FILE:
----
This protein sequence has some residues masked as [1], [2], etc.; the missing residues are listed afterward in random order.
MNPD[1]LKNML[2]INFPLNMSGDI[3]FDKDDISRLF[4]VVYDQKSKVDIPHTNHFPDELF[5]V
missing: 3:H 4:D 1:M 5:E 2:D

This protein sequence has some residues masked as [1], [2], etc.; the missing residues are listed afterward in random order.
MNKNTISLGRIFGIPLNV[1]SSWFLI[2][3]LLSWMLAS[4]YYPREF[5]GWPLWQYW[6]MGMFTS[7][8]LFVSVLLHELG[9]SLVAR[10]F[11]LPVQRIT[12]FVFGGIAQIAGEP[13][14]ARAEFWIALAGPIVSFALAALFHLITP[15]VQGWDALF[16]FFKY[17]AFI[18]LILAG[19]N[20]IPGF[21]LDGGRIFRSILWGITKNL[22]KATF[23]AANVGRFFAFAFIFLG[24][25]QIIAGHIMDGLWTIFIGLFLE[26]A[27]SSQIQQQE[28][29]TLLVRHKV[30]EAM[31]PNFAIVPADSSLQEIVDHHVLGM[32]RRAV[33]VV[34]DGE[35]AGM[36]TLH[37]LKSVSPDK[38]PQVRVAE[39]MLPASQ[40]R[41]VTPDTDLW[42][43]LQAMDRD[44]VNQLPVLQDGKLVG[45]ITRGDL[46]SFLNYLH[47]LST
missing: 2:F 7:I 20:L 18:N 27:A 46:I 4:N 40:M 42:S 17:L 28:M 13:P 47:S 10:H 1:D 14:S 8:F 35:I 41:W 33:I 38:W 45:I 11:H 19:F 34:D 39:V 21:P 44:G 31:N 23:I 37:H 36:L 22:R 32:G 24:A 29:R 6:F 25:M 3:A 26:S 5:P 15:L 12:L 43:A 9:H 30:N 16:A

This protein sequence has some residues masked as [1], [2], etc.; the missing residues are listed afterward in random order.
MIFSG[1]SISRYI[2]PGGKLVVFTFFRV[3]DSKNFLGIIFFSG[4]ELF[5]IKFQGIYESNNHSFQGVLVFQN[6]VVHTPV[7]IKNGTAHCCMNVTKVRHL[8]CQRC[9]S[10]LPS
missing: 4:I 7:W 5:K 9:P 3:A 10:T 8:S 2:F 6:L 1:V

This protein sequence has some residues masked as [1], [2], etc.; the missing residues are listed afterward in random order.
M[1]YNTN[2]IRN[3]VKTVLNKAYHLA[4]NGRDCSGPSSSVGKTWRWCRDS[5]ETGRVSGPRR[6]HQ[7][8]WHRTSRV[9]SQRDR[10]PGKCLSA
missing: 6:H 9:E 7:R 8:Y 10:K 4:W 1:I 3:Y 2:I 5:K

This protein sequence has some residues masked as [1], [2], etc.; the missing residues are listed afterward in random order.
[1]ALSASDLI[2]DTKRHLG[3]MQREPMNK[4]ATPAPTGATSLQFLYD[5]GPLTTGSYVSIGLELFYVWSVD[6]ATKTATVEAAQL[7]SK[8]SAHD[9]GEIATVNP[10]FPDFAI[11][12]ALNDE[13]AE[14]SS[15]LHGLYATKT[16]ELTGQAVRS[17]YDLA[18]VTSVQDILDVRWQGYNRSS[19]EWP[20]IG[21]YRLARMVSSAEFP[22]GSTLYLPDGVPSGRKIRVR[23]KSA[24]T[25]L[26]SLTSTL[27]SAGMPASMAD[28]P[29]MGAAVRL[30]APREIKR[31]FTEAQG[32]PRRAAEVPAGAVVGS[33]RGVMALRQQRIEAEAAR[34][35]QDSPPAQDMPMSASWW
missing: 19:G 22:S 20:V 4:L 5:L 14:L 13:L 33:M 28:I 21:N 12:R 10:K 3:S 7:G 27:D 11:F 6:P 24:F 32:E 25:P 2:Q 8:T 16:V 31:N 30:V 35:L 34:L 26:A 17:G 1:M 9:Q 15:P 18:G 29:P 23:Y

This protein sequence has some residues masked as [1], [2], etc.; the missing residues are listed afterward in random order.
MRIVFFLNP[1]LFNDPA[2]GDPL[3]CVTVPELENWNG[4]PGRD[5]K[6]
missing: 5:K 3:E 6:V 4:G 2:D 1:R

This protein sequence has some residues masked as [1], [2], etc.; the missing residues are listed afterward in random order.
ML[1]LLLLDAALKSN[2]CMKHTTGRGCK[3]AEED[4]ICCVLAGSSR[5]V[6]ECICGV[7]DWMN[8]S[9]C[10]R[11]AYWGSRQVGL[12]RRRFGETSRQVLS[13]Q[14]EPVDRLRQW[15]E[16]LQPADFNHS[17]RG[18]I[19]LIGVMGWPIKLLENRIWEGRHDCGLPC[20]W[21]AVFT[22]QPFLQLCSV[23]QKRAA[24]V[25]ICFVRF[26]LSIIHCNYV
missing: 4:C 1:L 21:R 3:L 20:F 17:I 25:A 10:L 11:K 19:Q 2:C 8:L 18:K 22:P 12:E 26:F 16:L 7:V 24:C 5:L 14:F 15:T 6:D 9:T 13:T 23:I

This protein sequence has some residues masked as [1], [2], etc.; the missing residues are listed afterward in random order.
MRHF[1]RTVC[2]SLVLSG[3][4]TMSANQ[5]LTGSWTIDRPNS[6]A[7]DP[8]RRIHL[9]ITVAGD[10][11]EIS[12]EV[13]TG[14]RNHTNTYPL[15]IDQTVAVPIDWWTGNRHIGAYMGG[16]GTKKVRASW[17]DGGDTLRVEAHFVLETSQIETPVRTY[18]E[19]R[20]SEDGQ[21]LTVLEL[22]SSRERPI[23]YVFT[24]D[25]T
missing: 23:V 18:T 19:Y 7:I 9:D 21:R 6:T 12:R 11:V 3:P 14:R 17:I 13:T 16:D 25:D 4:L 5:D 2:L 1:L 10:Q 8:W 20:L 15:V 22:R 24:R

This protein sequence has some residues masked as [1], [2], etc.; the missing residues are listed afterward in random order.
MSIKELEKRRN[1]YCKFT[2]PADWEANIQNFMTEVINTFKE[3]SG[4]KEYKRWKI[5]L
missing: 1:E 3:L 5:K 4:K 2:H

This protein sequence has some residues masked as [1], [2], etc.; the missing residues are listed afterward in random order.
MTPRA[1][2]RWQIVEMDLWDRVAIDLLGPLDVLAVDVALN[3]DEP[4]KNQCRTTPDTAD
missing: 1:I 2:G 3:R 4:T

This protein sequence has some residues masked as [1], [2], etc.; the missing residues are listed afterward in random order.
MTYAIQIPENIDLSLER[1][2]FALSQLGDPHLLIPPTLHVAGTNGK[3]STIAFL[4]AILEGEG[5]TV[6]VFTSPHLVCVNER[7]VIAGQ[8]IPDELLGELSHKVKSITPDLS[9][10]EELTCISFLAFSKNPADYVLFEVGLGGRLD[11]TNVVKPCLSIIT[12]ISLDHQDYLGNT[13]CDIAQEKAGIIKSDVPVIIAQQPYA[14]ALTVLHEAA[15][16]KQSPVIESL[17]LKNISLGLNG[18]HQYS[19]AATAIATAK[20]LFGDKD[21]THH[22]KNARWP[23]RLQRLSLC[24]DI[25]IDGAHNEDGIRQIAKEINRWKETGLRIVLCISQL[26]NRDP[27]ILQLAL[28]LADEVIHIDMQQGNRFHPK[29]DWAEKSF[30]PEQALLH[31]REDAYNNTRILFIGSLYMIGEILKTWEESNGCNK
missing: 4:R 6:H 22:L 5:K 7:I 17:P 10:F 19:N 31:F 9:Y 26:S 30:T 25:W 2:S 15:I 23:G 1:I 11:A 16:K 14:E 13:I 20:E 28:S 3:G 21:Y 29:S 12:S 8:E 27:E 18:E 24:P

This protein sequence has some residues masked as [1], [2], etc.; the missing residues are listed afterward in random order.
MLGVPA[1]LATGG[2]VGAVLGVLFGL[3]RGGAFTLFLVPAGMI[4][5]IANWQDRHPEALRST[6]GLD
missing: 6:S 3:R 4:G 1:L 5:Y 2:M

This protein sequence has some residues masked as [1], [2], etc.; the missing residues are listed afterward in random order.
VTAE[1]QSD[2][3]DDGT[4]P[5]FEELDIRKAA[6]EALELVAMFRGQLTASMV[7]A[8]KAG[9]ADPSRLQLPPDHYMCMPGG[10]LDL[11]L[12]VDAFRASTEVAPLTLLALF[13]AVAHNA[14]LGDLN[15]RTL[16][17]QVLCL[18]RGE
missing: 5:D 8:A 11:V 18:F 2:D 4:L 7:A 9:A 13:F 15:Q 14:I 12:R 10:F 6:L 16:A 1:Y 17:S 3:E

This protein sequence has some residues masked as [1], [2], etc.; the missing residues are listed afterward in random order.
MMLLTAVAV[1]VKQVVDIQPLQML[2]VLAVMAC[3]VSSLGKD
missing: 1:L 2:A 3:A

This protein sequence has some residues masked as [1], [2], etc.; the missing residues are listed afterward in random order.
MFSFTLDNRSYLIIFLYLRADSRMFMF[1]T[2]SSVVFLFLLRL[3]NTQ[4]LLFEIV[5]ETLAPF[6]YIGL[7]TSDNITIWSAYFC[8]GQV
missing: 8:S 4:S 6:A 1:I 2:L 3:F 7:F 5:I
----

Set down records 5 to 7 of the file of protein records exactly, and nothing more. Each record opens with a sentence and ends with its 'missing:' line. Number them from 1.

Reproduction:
This protein sequence has some residues masked as [1], [2], etc.; the missing residues are listed afterward in random order.
[1]ALSASDLI[2]DTKRHLG[3]MQREPMNK[4]ATPAPTGATSLQFLYD[5]GPLTTGSYVSIGLELFYVWSVD[6]ATKTATVEAAQL[7]SK[8]SAHD[9]GEIATVNP[10]FPDFAI[11][12]ALNDE[13]AE[14]SS[15]LHGLYATKT[16]ELTGQAVRS[17]YDLA[18]VTSVQDILDVRWQGYNRSS[19]EWP[20]IG[21]YRLARMVSSAEFP[22]GSTLYLPDGVPSGRKIRVR[23]KSA[24]T[25]L[26]SLTSTL[27]SAGMPASMAD[28]P[29]MGAAVRL[30]APREIKR[31]FTEAQG[32]PRRAAEVPAGAVVGS[33]RGVMALRQQRIEAEAAR[34][35]QDSPPAQDMPMSASWW
missing: 19:G 22:S 20:V 4:L 5:L 14:L 13:L 33:M 28:I 21:N 12:R 10:K 3:S 7:G 27:D 11:F 6:P 24:F 32:E 25:P 2:Q 8:T 16:V 31:N 30:V 35:L 34:L 26:A 17:G 1:M 9:Q 15:P 18:G 29:P 23:Y

This protein sequence has some residues masked as [1], [2], etc.; the missing residues are listed afterward in random order.
MRIVFFLNP[1]LFNDPA[2]GDPL[3]CVTVPELENWNG[4]PGRD[5]K[6]
missing: 5:K 3:E 6:V 4:G 2:D 1:R

This protein sequence has some residues masked as [1], [2], etc.; the missing residues are listed afterward in random order.
ML[1]LLLLDAALKSN[2]CMKHTTGRGCK[3]AEED[4]ICCVLAGSSR[5]V[6]ECICGV[7]DWMN[8]S[9]C[10]R[11]AYWGSRQVGL[12]RRRFGETSRQVLS[13]Q[14]EPVDRLRQW[15]E[16]LQPADFNHS[17]RG[18]I[19]LIGVMGWPIKLLENRIWEGRHDCGLPC[20]W[21]AVFT[22]QPFLQLCSV[23]QKRAA[24]V[25]ICFVRF[26]LSIIHCNYV
missing: 4:C 1:L 21:R 3:L 20:F 17:I 25:A 10:L 11:K 19:Q 2:C 8:L 18:K 22:P 12:E 26:F 16:L 7:V 24:C 5:L 14:F 15:T 6:D 9:T 13:T 23:I